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Gastroenterology. 2014 Jul;147(1):143-151.e5. doi: 10.1053/j.gastro.2014.03.048. Epub 2014 Apr 1.

Association of nucleos(t)ide analogue therapy with reduced risk of hepatocellular carcinoma in patients with chronic hepatitis B: a nationwide cohort study.

Author information

1
Division of Gastroenterology, Taichung Veterans General Hospital, Taichung, Taiwan; Faculty of Medicine, School of Medicine, National Yang-Ming University, Taipei, Taiwan; Department of Public Health and Graduate Institute of Clinical Medicine, China Medical University, Taichung, Taiwan; Department of Life Sciences, National Chung-Hsing University, Taichung, Taiwan.
2
School of Medicine, Fu Jen Catholic University, Taipei, Taiwan; Department of Internal Medicine, E-Da Hospital/I-Shou University, Kaohsiung, Taiwan; Institute of Population Health Sciences, National Health Research Institutes, Miaoli, Taiwan. Electronic address: jawtown@gmail.com.
3
School of Medicine, Fu Jen Catholic University, Taipei, Taiwan.
4
Faculty of Medicine, School of Medicine, National Yang-Ming University, Taipei, Taiwan; Institute of Clinical Medicine and Genomic Research Center, National Yang-Ming University, Taipei, Taiwan; Division of Gastroenterology, Taipei Veterans General Hospital, Taipei, Taiwan.
5
Division of Gastroenterology, Taichung Veterans General Hospital, Taichung, Taiwan; Department of Public Health and Graduate Institute of Clinical Medicine, China Medical University, Taichung, Taiwan.
6
Institute of Clinical Medicine and Genomic Research Center, National Yang-Ming University, Taipei, Taiwan.
7
Institute of Clinical Medicine and Genomic Research Center, National Yang-Ming University, Taipei, Taiwan; Translational Research Division, Medical Research Department, Taipei Veterans General Hospital, Taipei, Taiwan. Electronic address: jcwu@vghtpe.gov.tw.

Abstract

BACKGROUND & AIMS:

Treatment for hepatitis B virus infection reduces the risk of hepatocellular carcinoma (HCC). However, the long-term protective effects for subgroups of patients with chronic hepatitis B are unclear.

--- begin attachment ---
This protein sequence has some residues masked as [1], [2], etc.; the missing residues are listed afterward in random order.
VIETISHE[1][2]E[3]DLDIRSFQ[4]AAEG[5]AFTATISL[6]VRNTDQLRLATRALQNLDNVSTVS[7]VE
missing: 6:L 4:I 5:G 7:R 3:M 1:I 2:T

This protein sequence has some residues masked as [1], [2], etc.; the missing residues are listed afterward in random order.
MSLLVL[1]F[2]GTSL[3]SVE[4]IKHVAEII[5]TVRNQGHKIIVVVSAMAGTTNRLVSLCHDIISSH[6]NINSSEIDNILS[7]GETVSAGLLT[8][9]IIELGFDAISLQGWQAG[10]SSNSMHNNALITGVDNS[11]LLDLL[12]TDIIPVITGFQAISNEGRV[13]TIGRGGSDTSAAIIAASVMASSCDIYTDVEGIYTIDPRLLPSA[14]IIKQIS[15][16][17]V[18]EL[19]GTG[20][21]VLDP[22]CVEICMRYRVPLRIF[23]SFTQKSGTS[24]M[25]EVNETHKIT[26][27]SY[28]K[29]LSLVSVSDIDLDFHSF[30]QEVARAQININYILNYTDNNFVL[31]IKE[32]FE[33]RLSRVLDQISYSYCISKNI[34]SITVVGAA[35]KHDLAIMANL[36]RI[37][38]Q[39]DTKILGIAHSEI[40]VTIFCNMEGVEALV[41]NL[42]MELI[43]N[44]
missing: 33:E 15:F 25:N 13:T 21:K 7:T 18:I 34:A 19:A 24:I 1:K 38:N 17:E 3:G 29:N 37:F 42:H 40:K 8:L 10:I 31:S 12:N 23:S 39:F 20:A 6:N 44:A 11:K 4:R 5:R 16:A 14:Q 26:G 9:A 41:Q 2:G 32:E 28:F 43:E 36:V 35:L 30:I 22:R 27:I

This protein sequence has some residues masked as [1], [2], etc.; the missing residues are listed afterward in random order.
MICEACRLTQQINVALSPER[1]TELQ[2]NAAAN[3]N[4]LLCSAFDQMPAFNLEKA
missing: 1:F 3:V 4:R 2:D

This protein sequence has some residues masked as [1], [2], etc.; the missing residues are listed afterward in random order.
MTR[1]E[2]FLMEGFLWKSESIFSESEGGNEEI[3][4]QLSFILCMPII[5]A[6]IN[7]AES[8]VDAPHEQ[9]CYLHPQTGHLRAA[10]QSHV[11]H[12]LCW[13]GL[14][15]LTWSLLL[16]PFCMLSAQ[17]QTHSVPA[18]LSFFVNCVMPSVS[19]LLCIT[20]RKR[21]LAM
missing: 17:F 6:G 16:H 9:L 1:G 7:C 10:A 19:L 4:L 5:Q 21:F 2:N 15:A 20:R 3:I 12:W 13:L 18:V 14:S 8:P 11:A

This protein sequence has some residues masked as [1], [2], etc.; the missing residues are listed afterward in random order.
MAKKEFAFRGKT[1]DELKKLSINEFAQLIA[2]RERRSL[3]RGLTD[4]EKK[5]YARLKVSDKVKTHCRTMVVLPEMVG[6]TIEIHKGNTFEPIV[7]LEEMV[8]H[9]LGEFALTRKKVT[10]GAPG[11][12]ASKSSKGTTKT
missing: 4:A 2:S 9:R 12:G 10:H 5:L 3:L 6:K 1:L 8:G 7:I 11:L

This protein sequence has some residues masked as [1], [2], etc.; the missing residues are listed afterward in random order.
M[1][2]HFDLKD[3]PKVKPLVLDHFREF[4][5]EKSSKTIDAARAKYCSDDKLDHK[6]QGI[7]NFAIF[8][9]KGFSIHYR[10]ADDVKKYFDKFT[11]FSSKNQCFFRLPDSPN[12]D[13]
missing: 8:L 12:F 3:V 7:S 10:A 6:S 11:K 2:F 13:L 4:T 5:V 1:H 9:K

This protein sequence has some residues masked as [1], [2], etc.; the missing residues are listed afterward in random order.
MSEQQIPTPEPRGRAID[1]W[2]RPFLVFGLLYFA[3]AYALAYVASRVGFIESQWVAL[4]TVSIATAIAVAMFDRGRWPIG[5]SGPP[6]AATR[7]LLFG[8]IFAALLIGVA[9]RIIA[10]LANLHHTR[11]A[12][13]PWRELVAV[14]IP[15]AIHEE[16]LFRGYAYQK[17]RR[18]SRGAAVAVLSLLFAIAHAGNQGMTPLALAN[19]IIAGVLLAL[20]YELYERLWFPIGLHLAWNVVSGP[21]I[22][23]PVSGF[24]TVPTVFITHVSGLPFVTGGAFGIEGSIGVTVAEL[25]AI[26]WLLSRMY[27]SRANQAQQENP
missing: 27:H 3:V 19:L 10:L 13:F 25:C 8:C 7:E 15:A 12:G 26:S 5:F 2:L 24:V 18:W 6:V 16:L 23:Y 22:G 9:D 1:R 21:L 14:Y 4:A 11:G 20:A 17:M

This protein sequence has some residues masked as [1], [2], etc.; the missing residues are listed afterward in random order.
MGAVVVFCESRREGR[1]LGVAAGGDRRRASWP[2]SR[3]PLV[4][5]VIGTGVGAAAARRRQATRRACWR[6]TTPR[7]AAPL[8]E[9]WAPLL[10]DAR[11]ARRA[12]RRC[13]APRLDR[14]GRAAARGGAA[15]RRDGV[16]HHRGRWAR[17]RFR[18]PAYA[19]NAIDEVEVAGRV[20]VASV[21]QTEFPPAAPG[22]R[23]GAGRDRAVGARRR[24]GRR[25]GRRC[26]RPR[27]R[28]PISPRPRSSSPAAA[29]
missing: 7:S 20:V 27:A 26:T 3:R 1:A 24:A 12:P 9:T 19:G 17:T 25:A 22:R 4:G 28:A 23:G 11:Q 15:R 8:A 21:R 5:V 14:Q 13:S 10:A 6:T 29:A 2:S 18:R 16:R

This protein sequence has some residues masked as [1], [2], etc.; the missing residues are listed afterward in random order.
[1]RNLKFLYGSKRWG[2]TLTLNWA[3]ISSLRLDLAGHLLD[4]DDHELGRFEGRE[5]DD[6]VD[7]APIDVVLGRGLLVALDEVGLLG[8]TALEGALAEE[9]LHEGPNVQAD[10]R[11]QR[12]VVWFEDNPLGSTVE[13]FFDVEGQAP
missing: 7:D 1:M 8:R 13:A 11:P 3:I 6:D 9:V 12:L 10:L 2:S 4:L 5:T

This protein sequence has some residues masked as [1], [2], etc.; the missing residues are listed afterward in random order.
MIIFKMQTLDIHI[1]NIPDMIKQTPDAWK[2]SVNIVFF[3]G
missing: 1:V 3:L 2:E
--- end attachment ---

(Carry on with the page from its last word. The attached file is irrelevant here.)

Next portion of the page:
METHODS:

We conducted a retrospective nationwide cohort study using data from Taiwan's National Health Insurance Research Database (from January 1, 1997, through December 31, 2010). Cumulative incidences were calculated and multivariable analyses were carried out after adjusting for competing mortality. Propensity scores were used to match 21,595 patients with chronic hepatitis B who received nucleoside analogue therapy for at least 90 days (treated cohort) with 21,595 untreated patients with chronic hepatitis B (controls), who received hepatoprotectants for at least 90 days. Data were collected from the treated cohort for a mean period of 3.46 years and from controls for 5.24 years.

RESULTS:

The treated cohort had a significantly lower 7-year incidence of HCC (7.32%; 95% confidence interval [CI], 6.77%-7.87%) than controls (22.7%; 95% CI, 22.1%-23.3%; P < .001). After adjusting for competing mortality and other confounders, nucleos(t)ide analogue treatment was associated with a reduced risk of HCC, with an adjusted hazard ratio of 0.37 (95% CI, 0.34-0.39; P < .001). Sensitivity analyses confirmed the association between nucleos(t)ide analogue treatment and reduced risk of HCC. Age, sex, cirrhosis, and diabetes mellitus modified this association.

CONCLUSIONS:

Based on a retrospective, nationwide study in Taiwan, nucleoside analogue therapy use is associated with reduced risk of HCC in patients with chronic hepatitis B virus infection.

KEYWORDS:

Antiviral Agent; HBV; Hepatoma; NHIRD

PMID:
24704525
DOI:
10.1053/j.gastro.2014.03.048
[Indexed for MEDLINE]

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